The business of a biographer is, C.L.R. James reminds us, to keep in mind that ‘great men [and women] make history, but only such history as it is possible for them to make’. A biographer’s task is ‘to portray the limits of those necessities and the realization, complete or partial, of all possibilities’.1 A biographer in essence is almost always a historian of the limits on the individual.
Our narrative of Sastri’s diplomatic life ends here, but before we turn to conclude with the key themes, we have the small matter of 17 years to talk about. Our narrative ends in January 1929 and Sastri lived until April 1946. It is only fair that we at least offer a synoptic view of the rest of his life.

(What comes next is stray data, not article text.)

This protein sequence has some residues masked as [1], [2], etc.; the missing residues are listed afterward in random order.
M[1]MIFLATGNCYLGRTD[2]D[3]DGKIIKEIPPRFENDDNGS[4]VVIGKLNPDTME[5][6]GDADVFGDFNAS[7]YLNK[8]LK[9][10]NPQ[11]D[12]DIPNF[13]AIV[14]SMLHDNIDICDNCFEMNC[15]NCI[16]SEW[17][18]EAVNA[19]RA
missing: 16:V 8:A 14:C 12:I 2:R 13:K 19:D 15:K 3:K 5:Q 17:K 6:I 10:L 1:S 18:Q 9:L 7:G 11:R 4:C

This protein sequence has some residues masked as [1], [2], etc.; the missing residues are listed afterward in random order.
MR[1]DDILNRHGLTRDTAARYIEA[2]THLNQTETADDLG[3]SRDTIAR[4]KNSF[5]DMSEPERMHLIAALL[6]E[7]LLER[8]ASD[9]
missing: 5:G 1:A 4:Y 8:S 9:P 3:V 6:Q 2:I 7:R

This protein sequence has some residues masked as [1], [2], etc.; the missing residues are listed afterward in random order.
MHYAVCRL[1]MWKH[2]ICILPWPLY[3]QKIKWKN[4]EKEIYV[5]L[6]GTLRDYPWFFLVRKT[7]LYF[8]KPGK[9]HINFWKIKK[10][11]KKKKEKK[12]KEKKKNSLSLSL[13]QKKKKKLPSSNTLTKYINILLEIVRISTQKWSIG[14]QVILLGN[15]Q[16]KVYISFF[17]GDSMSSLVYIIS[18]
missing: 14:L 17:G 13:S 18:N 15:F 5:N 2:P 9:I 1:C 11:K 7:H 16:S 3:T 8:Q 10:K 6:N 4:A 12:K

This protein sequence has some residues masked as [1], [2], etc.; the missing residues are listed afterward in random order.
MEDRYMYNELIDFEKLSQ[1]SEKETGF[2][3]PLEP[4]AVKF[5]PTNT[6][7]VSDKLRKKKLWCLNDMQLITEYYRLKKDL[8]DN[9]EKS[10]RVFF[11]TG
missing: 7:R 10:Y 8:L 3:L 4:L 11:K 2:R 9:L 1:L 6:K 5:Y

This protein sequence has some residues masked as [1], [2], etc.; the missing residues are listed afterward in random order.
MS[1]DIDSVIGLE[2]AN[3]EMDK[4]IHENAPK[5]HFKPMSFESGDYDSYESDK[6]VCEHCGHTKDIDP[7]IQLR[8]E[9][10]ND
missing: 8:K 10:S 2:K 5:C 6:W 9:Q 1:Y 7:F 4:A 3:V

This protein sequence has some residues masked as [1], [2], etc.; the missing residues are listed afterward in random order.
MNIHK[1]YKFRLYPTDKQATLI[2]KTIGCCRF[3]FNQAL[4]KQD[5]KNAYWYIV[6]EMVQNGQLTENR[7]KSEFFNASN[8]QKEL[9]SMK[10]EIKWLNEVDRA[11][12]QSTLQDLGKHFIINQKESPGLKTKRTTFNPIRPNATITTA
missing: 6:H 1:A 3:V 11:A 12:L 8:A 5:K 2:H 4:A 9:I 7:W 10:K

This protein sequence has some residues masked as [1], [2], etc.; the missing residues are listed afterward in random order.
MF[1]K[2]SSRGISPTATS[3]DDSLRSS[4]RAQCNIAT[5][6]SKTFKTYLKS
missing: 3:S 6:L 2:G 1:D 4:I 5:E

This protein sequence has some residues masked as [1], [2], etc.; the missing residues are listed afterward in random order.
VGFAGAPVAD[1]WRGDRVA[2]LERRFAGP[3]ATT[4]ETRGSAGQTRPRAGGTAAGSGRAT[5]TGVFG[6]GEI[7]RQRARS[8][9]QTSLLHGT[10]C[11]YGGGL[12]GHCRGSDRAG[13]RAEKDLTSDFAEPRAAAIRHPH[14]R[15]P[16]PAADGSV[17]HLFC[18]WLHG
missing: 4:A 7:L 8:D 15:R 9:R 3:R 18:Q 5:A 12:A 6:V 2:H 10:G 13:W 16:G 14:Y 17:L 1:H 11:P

Sastri returned from South Africa to be taken off to East Africa by Irwin in May 1929. The Commission on Closer Union of the East African Commission, also known as the Hilton Young Commission, had recently submitted its report to the British government. The majority report rejected the demand for a more federated and self-governing polity that the whites had demanded.2 A federal union, along the lines of South Africa, would have given them greater political distance from London and more autonomy to form a white supremacist state. The report took a more pro-African and pro-Indian stance, recommending a common franchise and common electoral roll for all races, with a rider that the consent of whites must be requisitioned before a common roll was adopted. It recommended a closer union between the three territories of Kenya, Uganda and Tanganyika but only for the purposes of coordinating native policy.
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